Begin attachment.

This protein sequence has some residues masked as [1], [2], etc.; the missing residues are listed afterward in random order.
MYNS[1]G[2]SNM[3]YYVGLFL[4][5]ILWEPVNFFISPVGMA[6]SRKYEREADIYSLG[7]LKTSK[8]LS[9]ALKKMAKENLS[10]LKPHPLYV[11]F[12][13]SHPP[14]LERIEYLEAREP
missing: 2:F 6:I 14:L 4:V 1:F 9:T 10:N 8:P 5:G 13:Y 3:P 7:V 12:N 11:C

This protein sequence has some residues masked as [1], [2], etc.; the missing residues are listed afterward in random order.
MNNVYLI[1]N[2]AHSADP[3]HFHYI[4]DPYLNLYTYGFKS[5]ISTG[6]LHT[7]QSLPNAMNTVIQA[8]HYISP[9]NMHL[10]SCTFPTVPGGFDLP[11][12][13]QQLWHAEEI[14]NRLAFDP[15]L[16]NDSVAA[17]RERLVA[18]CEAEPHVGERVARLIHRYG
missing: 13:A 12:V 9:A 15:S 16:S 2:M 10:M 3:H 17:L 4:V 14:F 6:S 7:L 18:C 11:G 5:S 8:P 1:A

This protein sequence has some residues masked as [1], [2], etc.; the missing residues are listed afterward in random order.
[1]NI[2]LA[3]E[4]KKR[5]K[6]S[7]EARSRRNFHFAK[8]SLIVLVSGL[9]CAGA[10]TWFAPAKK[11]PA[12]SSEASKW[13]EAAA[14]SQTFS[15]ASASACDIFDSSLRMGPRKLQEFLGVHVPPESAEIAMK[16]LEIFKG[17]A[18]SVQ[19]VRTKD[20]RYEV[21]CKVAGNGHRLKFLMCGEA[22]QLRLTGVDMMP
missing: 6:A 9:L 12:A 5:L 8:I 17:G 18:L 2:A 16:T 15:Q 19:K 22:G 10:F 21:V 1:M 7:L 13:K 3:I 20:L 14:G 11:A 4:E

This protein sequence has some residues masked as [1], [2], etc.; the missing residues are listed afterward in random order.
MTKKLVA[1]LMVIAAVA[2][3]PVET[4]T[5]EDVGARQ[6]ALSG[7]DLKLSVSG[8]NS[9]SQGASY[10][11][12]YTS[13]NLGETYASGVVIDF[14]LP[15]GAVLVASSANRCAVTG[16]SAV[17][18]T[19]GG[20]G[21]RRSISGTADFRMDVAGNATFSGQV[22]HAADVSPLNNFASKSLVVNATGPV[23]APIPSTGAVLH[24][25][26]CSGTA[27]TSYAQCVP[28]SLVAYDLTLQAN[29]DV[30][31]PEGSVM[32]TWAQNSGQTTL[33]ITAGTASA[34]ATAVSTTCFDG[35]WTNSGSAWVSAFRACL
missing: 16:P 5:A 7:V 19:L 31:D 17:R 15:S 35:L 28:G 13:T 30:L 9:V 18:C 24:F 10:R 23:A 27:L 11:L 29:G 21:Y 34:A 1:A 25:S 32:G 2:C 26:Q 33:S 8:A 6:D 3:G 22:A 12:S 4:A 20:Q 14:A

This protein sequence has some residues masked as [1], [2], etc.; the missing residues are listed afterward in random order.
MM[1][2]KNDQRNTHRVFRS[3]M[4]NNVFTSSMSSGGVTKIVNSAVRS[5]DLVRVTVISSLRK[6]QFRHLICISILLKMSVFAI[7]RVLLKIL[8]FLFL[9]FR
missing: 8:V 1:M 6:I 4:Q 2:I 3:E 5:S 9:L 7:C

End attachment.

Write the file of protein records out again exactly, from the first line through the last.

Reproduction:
This protein sequence has some residues masked as [1], [2], etc.; the missing residues are listed afterward in random order.
MYNS[1]G[2]SNM[3]YYVGLFL[4][5]ILWEPVNFFISPVGMA[6]SRKYEREADIYSLG[7]LKTSK[8]LS[9]ALKKMAKENLS[10]LKPHPLYV[11]F[12][13]SHPP[14]LERIEYLEAREP
missing: 2:F 6:I 14:L 4:V 1:F 9:T 10:N 8:P 5:G 13:Y 3:P 7:V 12:N 11:C

This protein sequence has some residues masked as [1], [2], etc.; the missing residues are listed afterward in random order.
MNNVYLI[1]N[2]AHSADP[3]HFHYI[4]DPYLNLYTYGFKS[5]ISTG[6]LHT[7]QSLPNAMNTVIQA[8]HYISP[9]NMHL[10]SCTFPTVPGGFDLP[11][12][13]QQLWHAEEI[14]NRLAFDP[15]L[16]NDSVAA[17]RERLVA[18]CEAEPHVGERVARLIHRYG
missing: 13:A 12:V 9:A 15:S 16:S 2:M 10:M 3:H 17:L 4:V 14:F 6:S 7:L 18:C 11:G 5:S 8:P 1:A

This protein sequence has some residues masked as [1], [2], etc.; the missing residues are listed afterward in random order.
[1]NI[2]LA[3]E[4]KKR[5]K[6]S[7]EARSRRNFHFAK[8]SLIVLVSGL[9]CAGA[10]TWFAPAKK[11]PA[12]SSEASKW[13]EAAA[14]SQTFS[15]ASASACDIFDSSLRMGPRKLQEFLGVHVPPESAEIAMK[16]LEIFKG[17]A[18]SVQ[19]VRTKD[20]RYEV[21]CKVAGNGHRLKFLMCGEA[22]QLRLTGVDMMP
missing: 6:A 9:L 12:A 5:L 8:I 17:G 18:L 2:A 16:T 15:Q 19:K 22:G 10:F 21:V 1:M 7:L 13:K 3:I 20:L 14:G 11:A 4:E

This protein sequence has some residues masked as [1], [2], etc.; the missing residues are listed afterward in random order.
MTKKLVA[1]LMVIAAVA[2][3]PVET[4]T[5]EDVGARQ[6]ALSG[7]DLKLSVSG[8]NS[9]SQGASY[10][11][12]YTS[13]NLGETYASGVVIDF[14]LP[15]GAVLVASSANRCAVTG[16]SAV[17][18]T[19]GG[20]G[21]RRSISGTADFRMDVAGNATFSGQV[22]HAADVSPLNNFASKSLVVNATGPV[23]APIPSTGAVLH[24][25][26]CSGTA[27]TSYAQCVP[28]SLVAYDLTLQAN[29]DV[30][31]PEGSVM[32]TWAQNSGQTTL[33]ITAGTASA[34]ATAVSTTCFDG[35]WTNSGSAWVSAFRACL
missing: 16:P 5:A 7:V 19:L 31:D 17:R 15:S 35:L 28:G 13:T 30:L 9:V 18:C 24:F 10:R 23:A 27:L 11:L 29:G 21:Y 34:A 1:A 25:S 32:G 2:C 26:Q 33:S 8:A 6:D 3:G 22:A 12:S 4:A 20:Q 14:A

This protein sequence has some residues masked as [1], [2], etc.; the missing residues are listed afterward in random order.
MM[1][2]KNDQRNTHRVFRS[3]M[4]NNVFTSSMSSGGVTKIVNSAVRS[5]DLVRVTVISSLRK[6]QFRHLICISILLKMSVFAI[7]RVLLKIL[8]FLFL[9]FR
missing: 8:V 1:M 6:I 4:Q 2:I 3:E 5:S 9:L 7:C